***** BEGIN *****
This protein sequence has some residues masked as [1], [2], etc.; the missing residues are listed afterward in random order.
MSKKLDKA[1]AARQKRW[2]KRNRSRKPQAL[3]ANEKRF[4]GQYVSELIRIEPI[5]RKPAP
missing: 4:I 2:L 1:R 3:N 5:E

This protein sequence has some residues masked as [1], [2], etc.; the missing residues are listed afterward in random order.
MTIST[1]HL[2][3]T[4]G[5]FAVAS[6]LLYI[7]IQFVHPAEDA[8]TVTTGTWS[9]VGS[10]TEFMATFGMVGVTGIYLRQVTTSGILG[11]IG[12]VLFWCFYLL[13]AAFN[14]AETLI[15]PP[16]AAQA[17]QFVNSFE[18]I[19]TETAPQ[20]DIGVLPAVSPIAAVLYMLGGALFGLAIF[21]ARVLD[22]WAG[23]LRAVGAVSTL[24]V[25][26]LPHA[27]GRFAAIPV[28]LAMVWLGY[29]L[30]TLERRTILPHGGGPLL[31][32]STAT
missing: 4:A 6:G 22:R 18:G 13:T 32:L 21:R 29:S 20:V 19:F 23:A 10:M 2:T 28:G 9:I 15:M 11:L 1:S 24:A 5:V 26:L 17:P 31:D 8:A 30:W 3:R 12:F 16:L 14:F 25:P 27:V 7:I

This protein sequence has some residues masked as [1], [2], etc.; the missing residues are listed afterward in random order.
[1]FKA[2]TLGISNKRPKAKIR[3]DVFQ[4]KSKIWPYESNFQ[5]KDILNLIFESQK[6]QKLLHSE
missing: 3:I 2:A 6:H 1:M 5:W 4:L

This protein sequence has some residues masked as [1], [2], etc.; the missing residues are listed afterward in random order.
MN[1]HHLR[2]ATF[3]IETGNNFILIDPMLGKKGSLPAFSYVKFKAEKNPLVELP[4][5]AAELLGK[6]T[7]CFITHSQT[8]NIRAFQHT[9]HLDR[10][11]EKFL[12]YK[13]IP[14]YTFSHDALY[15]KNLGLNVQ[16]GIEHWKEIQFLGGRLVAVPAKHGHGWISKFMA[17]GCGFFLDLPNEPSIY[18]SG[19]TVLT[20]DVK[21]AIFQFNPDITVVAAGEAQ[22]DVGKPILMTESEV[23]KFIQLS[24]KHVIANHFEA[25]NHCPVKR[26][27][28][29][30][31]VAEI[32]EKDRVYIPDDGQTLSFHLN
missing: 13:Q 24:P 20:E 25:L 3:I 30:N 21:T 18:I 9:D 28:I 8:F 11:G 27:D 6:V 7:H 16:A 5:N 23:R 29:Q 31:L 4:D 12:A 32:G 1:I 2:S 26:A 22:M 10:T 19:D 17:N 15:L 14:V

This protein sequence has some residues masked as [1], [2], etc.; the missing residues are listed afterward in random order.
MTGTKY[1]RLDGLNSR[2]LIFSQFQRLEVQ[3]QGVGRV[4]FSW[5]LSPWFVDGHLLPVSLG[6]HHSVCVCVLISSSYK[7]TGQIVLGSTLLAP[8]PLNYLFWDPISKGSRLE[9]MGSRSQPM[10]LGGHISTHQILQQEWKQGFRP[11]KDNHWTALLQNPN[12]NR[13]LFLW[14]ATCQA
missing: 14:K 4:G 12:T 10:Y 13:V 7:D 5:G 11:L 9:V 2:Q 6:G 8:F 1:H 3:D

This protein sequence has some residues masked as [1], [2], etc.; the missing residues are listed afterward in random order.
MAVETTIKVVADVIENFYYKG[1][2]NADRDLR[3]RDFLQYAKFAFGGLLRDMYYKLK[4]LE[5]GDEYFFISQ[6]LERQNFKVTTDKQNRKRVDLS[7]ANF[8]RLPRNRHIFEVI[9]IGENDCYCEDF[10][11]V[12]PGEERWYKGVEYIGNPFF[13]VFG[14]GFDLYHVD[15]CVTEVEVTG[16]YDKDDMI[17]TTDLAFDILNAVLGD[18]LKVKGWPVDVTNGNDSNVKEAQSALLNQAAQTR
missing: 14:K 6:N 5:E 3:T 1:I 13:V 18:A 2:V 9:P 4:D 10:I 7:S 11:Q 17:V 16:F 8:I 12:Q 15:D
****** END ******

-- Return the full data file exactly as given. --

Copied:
This protein sequence has some residues masked as [1], [2], etc.; the missing residues are listed afterward in random order.
MSKKLDKA[1]AARQKRW[2]KRNRSRKPQAL[3]ANEKRF[4]GQYVSELIRIEPI[5]RKPAP
missing: 4:I 2:L 1:R 3:N 5:E

This protein sequence has some residues masked as [1], [2], etc.; the missing residues are listed afterward in random order.
MTIST[1]HL[2][3]T[4]G[5]FAVAS[6]LLYI[7]IQFVHPAEDA[8]TVTTGTWS[9]VGS[10]TEFMATFGMVGVTGIYLRQVTTSGILG[11]IG[12]VLFWCFYLL[13]AAFN[14]AETLI[15]PP[16]AAQA[17]QFVNSFE[18]I[19]TETAPQ[20]DIGVLPAVSPIAAVLYMLGGALFGLAIF[21]ARVLD[22]WAG[23]LRAVGAVSTL[24]V[25][26]LPHA[27]GRFAAIPV[28]LAMVWLGY[29]L[30]TLERRTILPHGGGPLL[31][32]STAT
missing: 4:A 6:G 22:R 18:G 13:T 32:L 21:R 29:S 20:V 19:F 23:A 10:M 2:T 28:G 9:I 15:M 11:L 1:S 24:A 5:V 26:L 17:P 31:D 8:A 30:W 3:R 12:F 16:L 14:F 25:P 27:V 7:I

This protein sequence has some residues masked as [1], [2], etc.; the missing residues are listed afterward in random order.
[1]FKA[2]TLGISNKRPKAKIR[3]DVFQ[4]KSKIWPYESNFQ[5]KDILNLIFESQK[6]QKLLHSE
missing: 3:I 2:A 6:H 1:M 5:W 4:L

This protein sequence has some residues masked as [1], [2], etc.; the missing residues are listed afterward in random order.
MN[1]HHLR[2]ATF[3]IETGNNFILIDPMLGKKGSLPAFSYVKFKAEKNPLVELP[4][5]AAELLGK[6]T[7]CFITHSQT[8]NIRAFQHT[9]HLDR[10][11]EKFL[12]YK[13]IP[14]YTFSHDALY[15]KNLGLNVQ[16]GIEHWKEIQFLGGRLVAVPAKHGHGWISKFMA[17]GCGFFLDLPNEPSIY[18]SG[19]TVLT[20]DVK[21]AIFQFNPDITVVAAGEAQ[22]DVGKPILMTESEV[23]KFIQLS[24]KHVIANHFEA[25]NHCPVKR[26][27][28][29][30][31]VAEI[32]EKDRVYIPDDGQTLSFHLN
missing: 13:Q 24:P 20:E 25:L 3:I 30:N 21:T 18:I 9:D 28:I 8:F 11:G 27:D 6:V 7:H 16:A 5:N 23:R 29:Q 31:L 4:D 12:A 32:G 1:I 2:S 26:A 22:M 10:T 19:D 17:N 15:L 14:V

This protein sequence has some residues masked as [1], [2], etc.; the missing residues are listed afterward in random order.
MTGTKY[1]RLDGLNSR[2]LIFSQFQRLEVQ[3]QGVGRV[4]FSW[5]LSPWFVDGHLLPVSLG[6]HHSVCVCVLISSSYK[7]TGQIVLGSTLLAP[8]PLNYLFWDPISKGSRLE[9]MGSRSQPM[10]LGGHISTHQILQQEWKQGFRP[11]KDNHWTALLQNPN[12]NR[13]LFLW[14]ATCQA
missing: 14:K 4:G 12:T 10:Y 13:V 7:D 5:G 11:L 9:V 2:Q 6:G 8:F 1:H 3:D

This protein sequence has some residues masked as [1], [2], etc.; the missing residues are listed afterward in random order.
MAVETTIKVVADVIENFYYKG[1][2]NADRDLR[3]RDFLQYAKFAFGGLLRDMYYKLK[4]LE[5]GDEYFFISQ[6]LERQNFKVTTDKQNRKRVDLS[7]ANF[8]RLPRNRHIFEVI[9]IGENDCYCEDF[10][11]V[12]PGEERWYKGVEYIGNPFF[13]VFG[14]GFDLYHVD[15]CVTEVEVTG[16]YDKDDMI[17]TTDLAFDILNAVLGD[18]LKVKGWPVDVTNGNDSNVKEAQSALLNQAAQTR
missing: 14:K 6:N 5:E 3:T 1:I 13:V 18:A 2:V 9:P 4:D 10:I 7:S 11:Q 17:V 16:F 8:I 12:Q 15:D